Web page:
Improving yields and efficiency in the rough mill can add meaningful dollars to the company’s finances. If you are purchasing $1 million dollars of lumber a year, then each 1 percent of yield gain adds $10,000 to the company’s bottom line.

Today’s wood product manufacturers are seeing an improving business environment for their products.

Housing starts are trending upward and with that the need for hardwood flooring, cabinets, moldings and other wood products have been rising. The price of hardwood lumber has seen an increase as demand has risen.

The other factor in today’s world is the shortage of labor. With the movement for raising the minimum wage to $15 dollars an hour, the cost for each employee will be increasing. Companies need to look at ways of eliminating unnecessary handling of material and getting more efficient with the people they already have.

Single vs. gang ripsaws

While single blade straightline ripsaws provide great versatility in choosing what parts can be ripped from a random width board, they can be very labor intensive. When production demands outgrow a single straightline ripsaw the manufacturer has two options: add another straightline ripsaw or upgrade to a gang ripsaw.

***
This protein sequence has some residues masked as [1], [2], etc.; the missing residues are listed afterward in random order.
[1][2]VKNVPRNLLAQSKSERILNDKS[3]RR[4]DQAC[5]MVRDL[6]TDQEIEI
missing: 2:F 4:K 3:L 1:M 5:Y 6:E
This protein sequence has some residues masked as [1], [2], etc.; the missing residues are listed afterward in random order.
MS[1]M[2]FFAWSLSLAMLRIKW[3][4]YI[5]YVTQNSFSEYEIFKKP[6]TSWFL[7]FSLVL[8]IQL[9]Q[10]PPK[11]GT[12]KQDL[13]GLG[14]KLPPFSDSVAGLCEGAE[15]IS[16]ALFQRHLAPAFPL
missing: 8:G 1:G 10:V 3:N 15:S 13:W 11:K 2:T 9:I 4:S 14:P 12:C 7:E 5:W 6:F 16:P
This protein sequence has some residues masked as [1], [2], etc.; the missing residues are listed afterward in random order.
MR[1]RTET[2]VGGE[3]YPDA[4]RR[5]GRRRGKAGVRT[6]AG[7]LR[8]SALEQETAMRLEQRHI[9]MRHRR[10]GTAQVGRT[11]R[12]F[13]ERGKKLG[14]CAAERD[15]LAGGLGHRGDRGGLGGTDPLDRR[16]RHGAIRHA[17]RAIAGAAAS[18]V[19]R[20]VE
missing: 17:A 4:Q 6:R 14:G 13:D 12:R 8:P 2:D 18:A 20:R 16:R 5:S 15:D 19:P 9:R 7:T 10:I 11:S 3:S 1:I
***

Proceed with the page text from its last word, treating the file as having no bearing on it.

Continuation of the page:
Companies that manufacture products with limited sizes can be very efficient with a gang saw. The wider the gang saw the more width size combinations that can be put on the arbor, which will produce better yield. The gang saw also will produce better rip width accuracy and parallelism, allowing for cutting your parts with a narrower moulding allowance than a straightline ripsaw.  Higher production capability is also a primary advantage of the gang ripsaw, which is typically 3-4 times more productive than a single blade ripsaw.